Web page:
Despite a lack of splashy moves this offseason, the Orioles' 40-man roster is crowded and the team will have to make some difficult decisions as the spring progresses.
"It's getting a little painful with the roster spots, and I think we're going to have to make two or four moves before this camp is over," Orioles manager Buck Showalter said. "Some of the guys who came off [the roster] that we knew would go elsewhere, that's an ongoing process."
Showalter has emphasized that defensive flexibility will be important. Robert Andino, used as a super-utility player before primarily taking over for an injured Brian Roberts at second base last season, seems to be the favorite to play second if Roberts can't recover from concussion symptoms.
In sifting through the rest of the bench, Showalter said the ability to play shortstop will be important. Ryan Flaherty and Matt Antonelli have been taking grounders at shortstop, where the Orioles need insurance for J.J. Hardy, who set a career high in homers (30) and matched one in RBIs (80) despite being on the disabled list for nearly a month. Showalter also hinted that new Oriole Wilson Betemit, primarily known for his bat, could see time at short. Betemit has been practicing at third base and could play some first as well.
Showalter also said that playing outfield might be the "tiebreaker" in selecting a utility player. The Orioles signed free-agent Endy Chavez in the offseason to be a fourth outfielder and traded for Jai Miller. Both can play all three outfield positions.
"Those guys are so important over the course of a season," Showalter said. "I use the correlation to SEC football. It's that fifth or sixth game, when offensive linemen and defensive linemen and linebackers go down, it's their next line of defense that allows them to maintain a level of play that really separates them."
The two-phase construction project that has produced the new Ed Smith Stadium complex is drawing to a close, and Sarasota County officials will join Orioles attorney Alan Rifkin for a "compliance walkthrough" Monday that will mark its official completion.
"I think they'll see that the club has over-delivered on its end,'' Rifkin said, "and the product speaks for itself. I think everybody is extremely pleased with the outcome. It's everything and more than people had envisioned."
The second phase was not without a few glitches. The artificial turf field that was installed last year developed a drainage problem that led to some argument over who was responsible for correcting it, but the Orioles eventually supplied additional funding to put in a new infield, which was scheduled for a test run late Saturday afternoon.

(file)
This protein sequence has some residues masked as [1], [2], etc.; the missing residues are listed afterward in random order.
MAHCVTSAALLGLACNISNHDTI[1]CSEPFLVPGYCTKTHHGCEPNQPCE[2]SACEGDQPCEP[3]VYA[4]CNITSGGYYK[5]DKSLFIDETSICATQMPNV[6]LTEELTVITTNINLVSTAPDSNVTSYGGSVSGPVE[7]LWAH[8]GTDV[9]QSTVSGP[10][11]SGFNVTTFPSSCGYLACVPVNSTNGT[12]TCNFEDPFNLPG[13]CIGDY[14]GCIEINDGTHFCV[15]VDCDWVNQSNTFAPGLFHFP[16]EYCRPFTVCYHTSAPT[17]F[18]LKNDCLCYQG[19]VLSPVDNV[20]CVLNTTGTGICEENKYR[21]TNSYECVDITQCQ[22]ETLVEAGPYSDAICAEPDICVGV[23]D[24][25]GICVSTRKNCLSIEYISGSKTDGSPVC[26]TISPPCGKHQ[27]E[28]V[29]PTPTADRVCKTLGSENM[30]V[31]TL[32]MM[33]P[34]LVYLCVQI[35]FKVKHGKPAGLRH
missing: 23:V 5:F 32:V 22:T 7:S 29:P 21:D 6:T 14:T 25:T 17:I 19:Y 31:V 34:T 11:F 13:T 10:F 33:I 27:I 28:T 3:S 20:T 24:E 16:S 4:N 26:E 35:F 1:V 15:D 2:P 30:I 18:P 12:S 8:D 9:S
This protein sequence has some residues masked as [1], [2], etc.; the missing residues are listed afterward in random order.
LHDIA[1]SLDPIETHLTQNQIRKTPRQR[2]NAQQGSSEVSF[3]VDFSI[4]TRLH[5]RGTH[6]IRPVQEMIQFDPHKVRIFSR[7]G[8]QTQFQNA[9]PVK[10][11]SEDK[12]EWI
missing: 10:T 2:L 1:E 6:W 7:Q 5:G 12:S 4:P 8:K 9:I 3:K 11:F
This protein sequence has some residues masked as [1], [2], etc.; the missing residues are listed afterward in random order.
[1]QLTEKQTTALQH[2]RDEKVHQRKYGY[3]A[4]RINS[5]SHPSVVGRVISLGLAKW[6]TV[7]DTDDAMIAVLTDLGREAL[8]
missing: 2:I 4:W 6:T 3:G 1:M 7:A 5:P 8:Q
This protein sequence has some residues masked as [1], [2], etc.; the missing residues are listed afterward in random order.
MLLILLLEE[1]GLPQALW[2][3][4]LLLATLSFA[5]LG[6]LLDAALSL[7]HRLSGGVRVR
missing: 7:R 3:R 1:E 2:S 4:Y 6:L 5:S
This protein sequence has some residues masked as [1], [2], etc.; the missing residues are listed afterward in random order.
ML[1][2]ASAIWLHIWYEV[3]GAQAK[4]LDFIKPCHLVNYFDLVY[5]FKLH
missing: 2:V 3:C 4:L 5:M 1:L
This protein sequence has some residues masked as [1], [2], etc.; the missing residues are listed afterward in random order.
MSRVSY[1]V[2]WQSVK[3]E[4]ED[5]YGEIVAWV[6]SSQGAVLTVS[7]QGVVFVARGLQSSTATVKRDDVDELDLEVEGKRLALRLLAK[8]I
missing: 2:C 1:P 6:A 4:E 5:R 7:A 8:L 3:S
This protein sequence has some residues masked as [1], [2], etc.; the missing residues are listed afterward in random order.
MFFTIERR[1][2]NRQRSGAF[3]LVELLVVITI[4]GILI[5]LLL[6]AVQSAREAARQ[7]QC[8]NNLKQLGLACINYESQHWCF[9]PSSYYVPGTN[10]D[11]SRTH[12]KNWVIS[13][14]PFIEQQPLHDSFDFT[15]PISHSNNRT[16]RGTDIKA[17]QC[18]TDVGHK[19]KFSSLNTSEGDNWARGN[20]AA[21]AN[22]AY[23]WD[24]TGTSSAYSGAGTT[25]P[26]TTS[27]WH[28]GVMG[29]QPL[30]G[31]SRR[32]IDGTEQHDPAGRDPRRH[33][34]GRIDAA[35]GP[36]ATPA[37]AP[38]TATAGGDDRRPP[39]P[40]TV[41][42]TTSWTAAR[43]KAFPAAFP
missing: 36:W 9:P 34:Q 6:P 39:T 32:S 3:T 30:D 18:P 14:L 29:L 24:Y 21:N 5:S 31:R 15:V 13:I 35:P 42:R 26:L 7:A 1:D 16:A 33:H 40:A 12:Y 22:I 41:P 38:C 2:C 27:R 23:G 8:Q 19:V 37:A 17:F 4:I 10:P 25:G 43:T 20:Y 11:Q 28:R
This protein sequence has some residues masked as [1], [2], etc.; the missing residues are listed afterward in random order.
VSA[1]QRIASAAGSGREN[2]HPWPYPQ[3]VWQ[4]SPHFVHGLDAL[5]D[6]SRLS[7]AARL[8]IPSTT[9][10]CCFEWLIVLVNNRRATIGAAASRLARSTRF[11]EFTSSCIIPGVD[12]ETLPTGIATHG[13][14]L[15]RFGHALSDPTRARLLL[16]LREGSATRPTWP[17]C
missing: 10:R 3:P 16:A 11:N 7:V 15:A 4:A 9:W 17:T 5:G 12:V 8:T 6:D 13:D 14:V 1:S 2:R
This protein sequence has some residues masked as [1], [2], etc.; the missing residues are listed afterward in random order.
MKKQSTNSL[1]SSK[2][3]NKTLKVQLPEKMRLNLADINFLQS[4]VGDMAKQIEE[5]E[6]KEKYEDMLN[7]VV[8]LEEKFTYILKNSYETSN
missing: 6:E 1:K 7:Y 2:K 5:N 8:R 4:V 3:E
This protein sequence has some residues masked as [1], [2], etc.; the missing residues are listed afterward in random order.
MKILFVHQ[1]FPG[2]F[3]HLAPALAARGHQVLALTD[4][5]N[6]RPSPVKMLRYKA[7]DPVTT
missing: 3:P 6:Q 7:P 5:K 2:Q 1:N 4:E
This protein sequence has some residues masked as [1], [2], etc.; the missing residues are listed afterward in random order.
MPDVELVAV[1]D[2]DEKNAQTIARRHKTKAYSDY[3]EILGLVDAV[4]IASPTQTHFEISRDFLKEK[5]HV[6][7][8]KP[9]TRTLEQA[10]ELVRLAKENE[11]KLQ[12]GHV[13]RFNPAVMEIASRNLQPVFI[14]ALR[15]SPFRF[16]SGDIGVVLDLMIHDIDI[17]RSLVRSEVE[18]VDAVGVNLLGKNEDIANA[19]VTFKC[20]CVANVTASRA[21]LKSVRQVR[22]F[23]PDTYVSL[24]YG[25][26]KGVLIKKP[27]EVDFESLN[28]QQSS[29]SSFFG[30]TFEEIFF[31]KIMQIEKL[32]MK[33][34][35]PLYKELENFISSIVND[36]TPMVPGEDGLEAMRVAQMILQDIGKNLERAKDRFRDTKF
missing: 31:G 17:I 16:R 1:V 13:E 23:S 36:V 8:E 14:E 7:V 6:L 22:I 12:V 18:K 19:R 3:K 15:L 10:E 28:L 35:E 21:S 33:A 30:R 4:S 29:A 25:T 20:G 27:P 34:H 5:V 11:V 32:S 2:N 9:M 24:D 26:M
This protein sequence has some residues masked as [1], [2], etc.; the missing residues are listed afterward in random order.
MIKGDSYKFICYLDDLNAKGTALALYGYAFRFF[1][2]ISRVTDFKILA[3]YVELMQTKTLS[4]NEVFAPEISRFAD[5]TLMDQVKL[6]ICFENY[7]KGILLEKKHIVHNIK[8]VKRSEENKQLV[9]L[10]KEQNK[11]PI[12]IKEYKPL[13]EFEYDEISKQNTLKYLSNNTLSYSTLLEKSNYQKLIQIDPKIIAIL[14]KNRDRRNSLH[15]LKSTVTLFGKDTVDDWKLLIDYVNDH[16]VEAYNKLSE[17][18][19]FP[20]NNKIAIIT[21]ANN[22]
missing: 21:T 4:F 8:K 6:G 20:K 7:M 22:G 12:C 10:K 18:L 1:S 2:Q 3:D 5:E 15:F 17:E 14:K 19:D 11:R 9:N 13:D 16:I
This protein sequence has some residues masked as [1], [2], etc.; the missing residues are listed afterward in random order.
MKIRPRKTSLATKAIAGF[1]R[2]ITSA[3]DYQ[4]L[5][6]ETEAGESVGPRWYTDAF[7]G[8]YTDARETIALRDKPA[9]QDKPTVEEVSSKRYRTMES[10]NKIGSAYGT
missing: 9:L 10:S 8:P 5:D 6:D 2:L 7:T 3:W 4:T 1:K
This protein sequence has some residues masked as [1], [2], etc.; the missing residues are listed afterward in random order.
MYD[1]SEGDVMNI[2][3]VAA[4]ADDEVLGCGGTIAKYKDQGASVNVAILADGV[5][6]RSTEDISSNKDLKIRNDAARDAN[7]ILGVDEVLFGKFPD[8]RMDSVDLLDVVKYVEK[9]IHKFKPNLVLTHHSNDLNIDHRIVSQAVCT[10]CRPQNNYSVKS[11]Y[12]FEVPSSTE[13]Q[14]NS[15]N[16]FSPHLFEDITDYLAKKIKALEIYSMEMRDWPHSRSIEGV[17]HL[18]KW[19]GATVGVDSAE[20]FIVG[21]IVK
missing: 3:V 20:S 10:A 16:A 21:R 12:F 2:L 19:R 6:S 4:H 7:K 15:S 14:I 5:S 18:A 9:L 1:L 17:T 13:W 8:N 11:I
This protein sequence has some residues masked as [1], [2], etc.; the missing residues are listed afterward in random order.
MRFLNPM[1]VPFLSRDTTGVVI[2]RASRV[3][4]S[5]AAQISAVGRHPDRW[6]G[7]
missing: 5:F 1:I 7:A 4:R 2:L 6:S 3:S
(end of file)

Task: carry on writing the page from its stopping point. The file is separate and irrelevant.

"The Orioles stepped up at every opportunity to make sure it is the finest venue for spring training in all of baseball,'' Rifkin said.
Theoretically, county officials could raise an objection about some aspect of the camp, but that is considered unlikely.
Lots of closer options
Asked about how he will begin to contemplate the closer role, Showalter said he has ideas but wants to make sure everyone is healthy before really delving into the situation.
Among the candidates, only Jim Johnson is not at full strength. Johnson, who has been dealing with lower-back pain, will throw off a full mound for the first time Sunday.
"We have good options," Showalter said. "We'll see where we are with the health. It's kind of like the starting pitching. We think we have the people to do it, it's just a matter of sorting it out. It's the easy part and the hard part. I'd feel differently if we didn't have to people here to do it."
Around the horn
The team has scheduled intrasquad games March 2 and 3, and a third is possible. … Right-hander Jason Berken remained shut down Saturday after straining his left hamstring during conditioning drills. Berken said he felt better but was limping with his left thigh wrapped heavily as he walked around the clubhouse. … Right-hander Jon Link, who threw a bullpen session Friday, suffered a hamstring injury, Showalter said. … The team's artificial turf field, which will aid with bad weather as well as simulate the playing surfaces at Tampa Bay and Toronto, could be ready to use Sunday. Instructors Mike Bordick and Bobby Dickerson were scheduled to test the field Saturday afternoon by taking grounders and running on it. … Showalter and executive vice president of baseball operations Dan Duquette attended an event Saturday to dedicate the area's first Miracle League field. The Orioles and Pirates, who train in nearby Bradenton, donated $150,000 to help build a baseball field designed for special-needs adults and children. … Orioles special assistant Brady Anderson participated in fielding drills with the outfielders.
twitter.com/EddieInTheYardCopyright © 2015, The Baltimore Sun